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Ban cost: Rs 5,400cr, 35,000 jobs gone

Total prohibition has dealt the state's coffers Rs 5,400 crore in revenue losses from excise and value added tax (VAT), besides stripping around 35,000 people of their livelihood at the beginning of 2016-17.

By Dev Raj in Patna
  • Published 7.04.16
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Patna, April 6: Total prohibition has dealt the state's coffers Rs 5,400 crore in revenue losses from excise and value added tax (VAT), besides stripping around 35,000 people of their livelihood at the beginning of 2016-17.

This has triggered a mood of impending economic gloom over Bihar, forcing different government department officials to look for alternative revenue resources.

A senior finance ministry official explained to The Telegraph, on the condition of anonymity, that the budget estimates of excise revenue during the 2015-16 fiscal, before the liquor ban, was around Rs 4,000 crore. "This figure may exceed once the final report from the auditor general for 2015-16 comes," the official said. "This will be treated as loss in the current fiscal, 2016-17. If we factor in inflationary forces on prices and corresponding increase in taxes, the figure could cross Rs 4,400 crore. It is a huge figure, considering that it would be around 19 per cent of the state's total revenue from its own sources. Financial prudence suggests the state compensate for revenue loss by other ways and means, including imposition of cess, increasing the level of taxes."

The excise department's budgetary estimate of revenue from sale of foreign liquor in 2016-17 was Rs 2,100 crore, as people in Bihar were expected to consume 9.2 crore litres of beer and 3.74 crore London Proof Litre of foreign liquor.

But with total prohibition in force now, there is no chance of meeting the revenue target.

However, this would show up as revenue loss during the next financial year.

"We are going to suffer a revenue loss of around Rs 1,000 crore from VAT imposed on liquor for sure," commercial taxes department principal secretary Sujata Chaturvedi said. "This amount cannot be recouped. But, tax collection is a continuous process and we will keep looking for other avenues for it." So the total loss is Rs 5,400 crore.

Commercial taxes and energy minister Bijendra Prasad Yadav told The Telegraph the state government was fully geared to meet the revenue loss. "We increased VAT on over 600 items and the result was that Bihar witnessed over 26 per cent growth in VAT collection, the highest in the country," Bijendra said. "We collected over Rs 17,300 crore from it. We will look for similar options to offset revenue loss."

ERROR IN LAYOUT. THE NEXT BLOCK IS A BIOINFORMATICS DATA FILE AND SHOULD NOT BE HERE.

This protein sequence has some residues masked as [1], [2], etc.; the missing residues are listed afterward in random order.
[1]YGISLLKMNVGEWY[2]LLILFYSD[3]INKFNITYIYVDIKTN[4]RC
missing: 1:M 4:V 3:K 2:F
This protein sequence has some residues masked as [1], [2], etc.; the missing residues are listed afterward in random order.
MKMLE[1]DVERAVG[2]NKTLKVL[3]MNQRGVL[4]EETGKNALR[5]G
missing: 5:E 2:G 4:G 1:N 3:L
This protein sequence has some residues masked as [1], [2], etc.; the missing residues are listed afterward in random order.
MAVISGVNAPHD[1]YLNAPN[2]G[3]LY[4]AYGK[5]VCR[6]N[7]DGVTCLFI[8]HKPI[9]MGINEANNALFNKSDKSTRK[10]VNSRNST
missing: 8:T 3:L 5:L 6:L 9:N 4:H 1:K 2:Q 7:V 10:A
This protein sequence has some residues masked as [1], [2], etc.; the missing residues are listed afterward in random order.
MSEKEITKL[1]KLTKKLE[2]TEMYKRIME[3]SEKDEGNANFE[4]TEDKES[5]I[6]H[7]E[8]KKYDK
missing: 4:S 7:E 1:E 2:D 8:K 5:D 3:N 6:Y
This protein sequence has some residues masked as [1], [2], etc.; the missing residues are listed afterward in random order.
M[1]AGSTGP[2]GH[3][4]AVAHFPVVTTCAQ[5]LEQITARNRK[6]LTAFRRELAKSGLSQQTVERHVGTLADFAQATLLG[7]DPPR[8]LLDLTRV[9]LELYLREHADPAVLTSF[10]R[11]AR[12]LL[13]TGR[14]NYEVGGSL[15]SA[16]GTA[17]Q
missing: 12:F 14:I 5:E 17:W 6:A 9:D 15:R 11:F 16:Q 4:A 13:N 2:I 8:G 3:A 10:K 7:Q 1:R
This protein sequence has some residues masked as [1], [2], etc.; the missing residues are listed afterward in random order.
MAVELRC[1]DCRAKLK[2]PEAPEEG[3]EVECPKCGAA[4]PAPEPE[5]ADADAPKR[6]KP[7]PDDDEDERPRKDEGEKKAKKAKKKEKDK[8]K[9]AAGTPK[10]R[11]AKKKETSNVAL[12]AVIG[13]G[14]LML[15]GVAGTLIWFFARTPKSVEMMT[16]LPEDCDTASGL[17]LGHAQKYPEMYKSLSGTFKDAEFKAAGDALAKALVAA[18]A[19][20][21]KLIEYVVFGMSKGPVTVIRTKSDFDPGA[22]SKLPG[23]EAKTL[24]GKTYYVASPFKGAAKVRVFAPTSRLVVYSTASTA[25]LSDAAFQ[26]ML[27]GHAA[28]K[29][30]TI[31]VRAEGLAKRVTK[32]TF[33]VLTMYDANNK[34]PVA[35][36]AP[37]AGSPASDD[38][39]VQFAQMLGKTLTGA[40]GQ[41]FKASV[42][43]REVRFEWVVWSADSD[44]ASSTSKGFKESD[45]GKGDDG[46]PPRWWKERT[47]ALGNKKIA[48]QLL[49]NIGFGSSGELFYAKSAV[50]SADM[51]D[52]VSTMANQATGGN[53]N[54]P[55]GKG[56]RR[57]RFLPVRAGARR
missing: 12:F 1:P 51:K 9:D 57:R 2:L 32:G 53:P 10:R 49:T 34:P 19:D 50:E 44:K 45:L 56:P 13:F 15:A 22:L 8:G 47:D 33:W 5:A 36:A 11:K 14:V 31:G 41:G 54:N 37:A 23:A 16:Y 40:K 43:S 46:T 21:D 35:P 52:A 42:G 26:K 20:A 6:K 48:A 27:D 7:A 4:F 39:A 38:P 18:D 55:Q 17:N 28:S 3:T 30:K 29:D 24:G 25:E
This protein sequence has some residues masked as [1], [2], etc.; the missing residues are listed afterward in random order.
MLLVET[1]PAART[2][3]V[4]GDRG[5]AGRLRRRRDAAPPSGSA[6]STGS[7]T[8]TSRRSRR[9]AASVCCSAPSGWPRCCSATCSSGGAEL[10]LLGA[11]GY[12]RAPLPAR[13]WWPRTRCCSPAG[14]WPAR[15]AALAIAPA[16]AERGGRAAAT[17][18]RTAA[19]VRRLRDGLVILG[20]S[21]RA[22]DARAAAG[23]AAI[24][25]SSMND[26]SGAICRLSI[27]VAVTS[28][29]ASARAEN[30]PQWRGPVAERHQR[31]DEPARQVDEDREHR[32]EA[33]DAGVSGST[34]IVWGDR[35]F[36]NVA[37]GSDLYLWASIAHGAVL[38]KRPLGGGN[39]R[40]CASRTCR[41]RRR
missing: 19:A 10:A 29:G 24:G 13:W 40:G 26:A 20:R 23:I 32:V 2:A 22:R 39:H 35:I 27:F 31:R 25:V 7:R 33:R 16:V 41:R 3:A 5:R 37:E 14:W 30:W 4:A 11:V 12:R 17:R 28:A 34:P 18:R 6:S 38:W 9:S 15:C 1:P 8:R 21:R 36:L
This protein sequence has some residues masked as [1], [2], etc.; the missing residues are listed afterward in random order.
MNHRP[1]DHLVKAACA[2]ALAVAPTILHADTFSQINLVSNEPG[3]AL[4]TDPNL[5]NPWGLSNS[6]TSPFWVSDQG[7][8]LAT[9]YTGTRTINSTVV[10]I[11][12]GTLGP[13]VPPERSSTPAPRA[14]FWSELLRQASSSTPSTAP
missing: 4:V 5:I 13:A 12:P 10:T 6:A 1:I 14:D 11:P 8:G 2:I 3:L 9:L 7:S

Though the state government imposed and increased VAT on 600 items - including 5 per cent on saris priced over Rs 2,000 and textiles costing Rs 500 per metre or above and 13.5 per cent VAT on branded, packaged snacks like samosas, potato chips, peanuts and dry fruits - these steps are expected to rake in just around Rs 500 crore.

Economists point out that the state government is already lagging behind because of the hike in teachers' salaries, which is to the tune of Rs 3,000 crore. They also predict a diminishing business activityto the tune of Rs 10,000 crore. "The government might be forced to slow down recruitments in colleges and the health department," said a noted economist who did not wish to be named. "We will be back to the RJD age when virtually very recruitment was stalled and there were over 2 lakh vacancies in the government."

The loss to the state exchequer pales when we consider the number of jobs lost and auxiliary impact on the state's economy. Around 35,000 persons - among them owners of 5,500 private liquor shops and four persons employed at each to assist sales and service - have lost their livelihood.

Foreign liquor retailer's association president Nawal Kishore Singh, who ran two shops in Patna, said: "I paid salary to my staff of eight on March 31, the day I closed my shops, and asked them to look for other jobs. They left with tears in their eyes and fears about their future. I was simply helpless."

The same happened to 119 liquor bars that shut down operations on April 5. Each bar employed 12-15 persons to serve liquor, cook snacks and man the cash counter and gates.

Similarly, 17 country liquor manufacturers and bottlers, that employed 250-300 persons each, rendered them jobless the moment they shut down on the last day of the previous financial year. Around 4,000 employees recruited to run the proposed government liquor shops are likely to lose their jobs without working for even a day.

"Why has the state government not created new opportunities for those in the liquor sector who lost their jobs," asked economist and former Patna University professor N.K. Chaudhary. "The government should give them preferential treatment by way of bank loans to help them start their own small ventures."

Chaudhary also suggested that those who lost their jobs could be employed in the sugar industry if the state government revives it, as they would be useful in the molasses divisions of sugar mills, where ethanol is produced.

The state government has in fact offered liquor shop owners opportunities to open Sudha milk parlours if they wished to, but so far only a little over 300 have applied for it.

Some starred hotels, like Maurya, have decided not to retrench its bar staff. "We have decided to convert our alcohol bar into a non-alcohol bar. We would serve fruit and vegetable juices and soups there," Maurya's general manager B.D. Singh said.

Those selling snacks around liquor shops have also been hit. A large number of liquor buyers used to buy side dishes from them. A conservative estimate suggests they would number over 11,000.